At training a great coach will have little competitive drills, fun activities and feedback to help players improve. They will allow scoring but have methods to ensure teams are even, better players use their non preferred side as a priority and that everyone has a chance to be the hero for fun. (Have a shot for goal with 10 seconds to go.) Great coaches encourage players to dream about winning the game by great offence or even a great defensive effort. This should all be fun, and the same players shouldn’t always start. The result can be red frogs for winners at training but there should NEVER be punishment activities and great coaches will ensure everyone has a win. Kids are inherently fair and if some are disappointed that they, as best players, sometimes start on the bench, talk to them about why and what they can do while they are there. (Look at opposition, what foot does each player prefer, can they dodge both ways?) That is teaching them to notice, which is an advanced skill. Get the best players each training to spend 10 min teaching someone not so good a new idea or skill. This is about being a great teammate.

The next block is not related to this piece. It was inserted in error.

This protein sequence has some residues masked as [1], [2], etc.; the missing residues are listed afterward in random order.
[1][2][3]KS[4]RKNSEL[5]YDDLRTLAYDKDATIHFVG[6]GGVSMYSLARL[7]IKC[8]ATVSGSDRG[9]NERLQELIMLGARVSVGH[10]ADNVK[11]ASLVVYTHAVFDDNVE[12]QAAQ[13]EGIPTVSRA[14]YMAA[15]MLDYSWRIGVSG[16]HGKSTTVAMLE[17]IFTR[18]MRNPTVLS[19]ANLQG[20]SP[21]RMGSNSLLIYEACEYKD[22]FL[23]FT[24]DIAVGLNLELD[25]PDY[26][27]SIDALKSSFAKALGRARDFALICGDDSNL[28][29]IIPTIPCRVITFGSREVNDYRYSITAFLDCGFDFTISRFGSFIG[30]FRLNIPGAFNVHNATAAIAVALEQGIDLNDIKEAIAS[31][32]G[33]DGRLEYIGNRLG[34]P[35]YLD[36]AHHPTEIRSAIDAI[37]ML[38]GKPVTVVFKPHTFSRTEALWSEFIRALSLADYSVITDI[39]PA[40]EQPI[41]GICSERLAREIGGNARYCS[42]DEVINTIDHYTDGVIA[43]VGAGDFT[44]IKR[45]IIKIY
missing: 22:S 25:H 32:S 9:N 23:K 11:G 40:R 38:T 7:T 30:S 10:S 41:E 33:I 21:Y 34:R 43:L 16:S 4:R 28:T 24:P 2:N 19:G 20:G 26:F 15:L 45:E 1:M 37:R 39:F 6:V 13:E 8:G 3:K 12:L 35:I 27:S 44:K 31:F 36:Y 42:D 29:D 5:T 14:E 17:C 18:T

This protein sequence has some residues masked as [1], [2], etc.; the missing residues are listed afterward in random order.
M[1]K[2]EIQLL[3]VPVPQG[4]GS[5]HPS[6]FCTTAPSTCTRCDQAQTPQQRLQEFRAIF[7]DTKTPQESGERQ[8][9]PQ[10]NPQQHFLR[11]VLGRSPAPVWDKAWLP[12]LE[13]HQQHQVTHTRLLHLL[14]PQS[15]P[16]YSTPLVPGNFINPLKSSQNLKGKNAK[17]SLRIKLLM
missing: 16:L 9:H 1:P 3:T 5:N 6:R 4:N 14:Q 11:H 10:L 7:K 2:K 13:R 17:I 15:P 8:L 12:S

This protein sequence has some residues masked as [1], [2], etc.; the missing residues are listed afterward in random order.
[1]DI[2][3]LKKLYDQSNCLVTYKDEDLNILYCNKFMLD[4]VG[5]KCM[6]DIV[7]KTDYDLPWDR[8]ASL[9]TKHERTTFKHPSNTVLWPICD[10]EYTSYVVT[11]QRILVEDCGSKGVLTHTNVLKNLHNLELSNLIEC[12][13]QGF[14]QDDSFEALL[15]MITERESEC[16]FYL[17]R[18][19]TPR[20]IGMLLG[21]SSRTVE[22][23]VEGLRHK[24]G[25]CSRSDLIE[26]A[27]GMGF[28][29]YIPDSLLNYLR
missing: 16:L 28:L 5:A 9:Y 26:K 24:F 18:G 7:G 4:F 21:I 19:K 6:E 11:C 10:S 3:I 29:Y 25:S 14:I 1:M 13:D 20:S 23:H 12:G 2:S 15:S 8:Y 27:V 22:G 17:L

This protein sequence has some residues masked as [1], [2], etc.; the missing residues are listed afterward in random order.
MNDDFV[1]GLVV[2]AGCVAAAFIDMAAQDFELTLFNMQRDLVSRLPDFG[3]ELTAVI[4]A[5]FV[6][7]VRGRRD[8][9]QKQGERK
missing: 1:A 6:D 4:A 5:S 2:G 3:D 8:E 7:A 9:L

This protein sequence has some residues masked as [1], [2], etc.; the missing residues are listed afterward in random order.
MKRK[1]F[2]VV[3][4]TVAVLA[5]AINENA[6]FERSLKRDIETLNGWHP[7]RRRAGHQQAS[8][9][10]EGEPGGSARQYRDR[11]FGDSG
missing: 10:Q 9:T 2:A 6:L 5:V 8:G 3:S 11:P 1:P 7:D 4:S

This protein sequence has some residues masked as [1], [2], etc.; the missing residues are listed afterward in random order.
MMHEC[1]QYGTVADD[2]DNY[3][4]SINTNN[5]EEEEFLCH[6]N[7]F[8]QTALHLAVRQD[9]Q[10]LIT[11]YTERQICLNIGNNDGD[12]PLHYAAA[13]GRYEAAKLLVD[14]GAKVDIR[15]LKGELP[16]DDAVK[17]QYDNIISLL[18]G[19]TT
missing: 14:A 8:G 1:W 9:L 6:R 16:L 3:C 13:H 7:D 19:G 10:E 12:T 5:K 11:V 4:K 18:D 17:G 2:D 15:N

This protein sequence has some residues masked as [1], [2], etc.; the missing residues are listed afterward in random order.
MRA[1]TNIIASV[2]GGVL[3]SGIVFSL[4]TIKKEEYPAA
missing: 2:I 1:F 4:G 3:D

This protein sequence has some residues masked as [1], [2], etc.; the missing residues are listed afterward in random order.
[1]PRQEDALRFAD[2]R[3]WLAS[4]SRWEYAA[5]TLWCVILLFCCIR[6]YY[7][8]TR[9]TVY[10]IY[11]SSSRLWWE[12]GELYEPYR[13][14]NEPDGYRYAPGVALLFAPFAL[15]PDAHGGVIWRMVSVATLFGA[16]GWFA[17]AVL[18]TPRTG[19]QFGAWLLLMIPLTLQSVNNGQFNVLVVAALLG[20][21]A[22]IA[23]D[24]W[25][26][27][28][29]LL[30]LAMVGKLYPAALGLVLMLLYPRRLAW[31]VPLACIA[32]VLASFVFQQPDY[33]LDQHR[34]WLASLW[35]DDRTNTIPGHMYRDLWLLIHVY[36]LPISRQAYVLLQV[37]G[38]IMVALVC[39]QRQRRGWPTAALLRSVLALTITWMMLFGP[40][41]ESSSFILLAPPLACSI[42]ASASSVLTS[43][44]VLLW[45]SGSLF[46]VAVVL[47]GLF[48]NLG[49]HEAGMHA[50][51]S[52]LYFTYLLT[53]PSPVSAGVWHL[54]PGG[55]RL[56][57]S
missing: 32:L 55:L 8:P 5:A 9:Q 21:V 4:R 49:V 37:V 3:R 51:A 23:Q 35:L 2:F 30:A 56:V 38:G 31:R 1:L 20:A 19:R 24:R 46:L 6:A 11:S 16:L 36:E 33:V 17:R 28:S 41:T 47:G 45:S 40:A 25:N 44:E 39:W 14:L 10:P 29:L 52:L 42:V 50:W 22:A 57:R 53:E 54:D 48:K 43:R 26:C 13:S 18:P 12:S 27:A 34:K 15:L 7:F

Beyond the sidelines

Parents and grandparents can also be involved. First, they need to be part of the team philosophy as to what is being developed as a club. It isn’t about them or their dreams, it is about developing healthy, happy young players who are brave in getting better at training and in games. Many have played and although not experts are a source of help in simple skill drills. The proviso is that they can never be grumpy and should always be encouraging and a voice for good. Negativity creates fear and fear restricts courage and learning. If being moody or grumpy strikes a bell for anyone reading this, please understand that you will smother the potential of others even though you have great intentions to make them superstars. Parents should also be informed that one of the team guidelines is that they can only give 2 pieces of feedback to their child. (So, make it thoughtful.)

Most parents are not experts and I see so many young players who get a full rundown or lecture in the car going home. They hate it, it makes them feel small, but they don’t know how to tell dad (occasionally mum) as they pay for the uniform, fees etc. 

If ex-players or parents are involved as helpers, then it is important that you all get together for a team dinner and some fun. Watch a movie, go bowling and talk about life. Learn about each other, let the kids order and help them with saying please, thankyou and finding out names of those who serve you. Being bold, caring and learning to be colourful can be a key to performance but they can be practised off the field too.